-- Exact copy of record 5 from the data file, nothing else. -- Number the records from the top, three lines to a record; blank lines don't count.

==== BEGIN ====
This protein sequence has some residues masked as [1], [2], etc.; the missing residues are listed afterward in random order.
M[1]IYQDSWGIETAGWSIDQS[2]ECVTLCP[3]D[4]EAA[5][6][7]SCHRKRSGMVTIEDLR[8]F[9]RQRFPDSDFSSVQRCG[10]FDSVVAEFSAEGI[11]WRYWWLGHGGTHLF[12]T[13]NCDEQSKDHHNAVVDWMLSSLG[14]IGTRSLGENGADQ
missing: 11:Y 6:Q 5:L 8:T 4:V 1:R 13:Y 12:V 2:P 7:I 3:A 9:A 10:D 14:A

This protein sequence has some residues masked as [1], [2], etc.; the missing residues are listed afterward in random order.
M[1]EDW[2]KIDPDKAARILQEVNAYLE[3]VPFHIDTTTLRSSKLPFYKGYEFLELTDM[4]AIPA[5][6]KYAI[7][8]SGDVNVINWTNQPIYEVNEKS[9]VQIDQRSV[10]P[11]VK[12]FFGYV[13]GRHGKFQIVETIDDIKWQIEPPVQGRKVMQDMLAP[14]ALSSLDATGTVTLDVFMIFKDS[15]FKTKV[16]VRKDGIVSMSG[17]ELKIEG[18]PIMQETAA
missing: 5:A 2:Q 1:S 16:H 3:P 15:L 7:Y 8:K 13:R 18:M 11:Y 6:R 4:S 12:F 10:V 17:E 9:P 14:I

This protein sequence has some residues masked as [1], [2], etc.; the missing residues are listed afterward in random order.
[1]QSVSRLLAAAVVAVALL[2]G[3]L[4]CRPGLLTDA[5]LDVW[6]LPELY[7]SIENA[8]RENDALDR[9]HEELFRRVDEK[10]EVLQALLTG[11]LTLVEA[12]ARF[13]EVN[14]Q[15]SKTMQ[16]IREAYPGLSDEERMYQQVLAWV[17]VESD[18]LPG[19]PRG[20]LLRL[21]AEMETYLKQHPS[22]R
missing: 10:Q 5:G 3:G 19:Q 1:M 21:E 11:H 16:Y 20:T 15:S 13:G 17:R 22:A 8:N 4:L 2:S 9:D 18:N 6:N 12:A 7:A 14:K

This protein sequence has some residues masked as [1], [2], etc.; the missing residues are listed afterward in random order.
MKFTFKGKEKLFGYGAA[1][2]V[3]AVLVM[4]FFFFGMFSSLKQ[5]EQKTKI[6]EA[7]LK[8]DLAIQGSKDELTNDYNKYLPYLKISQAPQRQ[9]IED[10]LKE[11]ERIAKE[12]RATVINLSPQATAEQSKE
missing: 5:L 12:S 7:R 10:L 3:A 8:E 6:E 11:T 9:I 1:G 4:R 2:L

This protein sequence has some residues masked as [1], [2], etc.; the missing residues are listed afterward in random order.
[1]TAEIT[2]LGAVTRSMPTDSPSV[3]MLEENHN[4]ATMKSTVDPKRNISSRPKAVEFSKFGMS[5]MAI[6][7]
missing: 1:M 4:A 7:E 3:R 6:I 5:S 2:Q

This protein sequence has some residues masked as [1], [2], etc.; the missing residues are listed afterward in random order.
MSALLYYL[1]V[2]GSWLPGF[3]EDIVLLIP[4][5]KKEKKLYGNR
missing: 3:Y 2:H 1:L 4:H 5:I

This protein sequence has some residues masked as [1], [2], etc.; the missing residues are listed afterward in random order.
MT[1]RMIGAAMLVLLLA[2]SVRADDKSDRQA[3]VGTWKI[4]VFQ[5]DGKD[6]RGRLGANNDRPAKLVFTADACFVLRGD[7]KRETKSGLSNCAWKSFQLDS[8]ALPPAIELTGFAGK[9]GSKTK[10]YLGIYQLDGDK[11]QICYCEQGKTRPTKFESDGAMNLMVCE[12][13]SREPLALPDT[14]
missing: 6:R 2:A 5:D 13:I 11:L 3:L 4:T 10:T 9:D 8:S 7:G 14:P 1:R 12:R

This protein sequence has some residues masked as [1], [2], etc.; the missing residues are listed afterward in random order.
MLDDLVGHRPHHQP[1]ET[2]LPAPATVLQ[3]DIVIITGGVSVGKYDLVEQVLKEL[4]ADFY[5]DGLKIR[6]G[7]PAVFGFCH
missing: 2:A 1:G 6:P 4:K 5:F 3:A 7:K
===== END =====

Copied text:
This protein sequence has some residues masked as [1], [2], etc.; the missing residues are listed afterward in random order.
[1]TAEIT[2]LGAVTRSMPTDSPSV[3]MLEENHN[4]ATMKSTVDPKRNISSRPKAVEFSKFGMS[5]MAI[6][7]
missing: 1:M 4:A 7:E 3:R 6:I 5:S 2:Q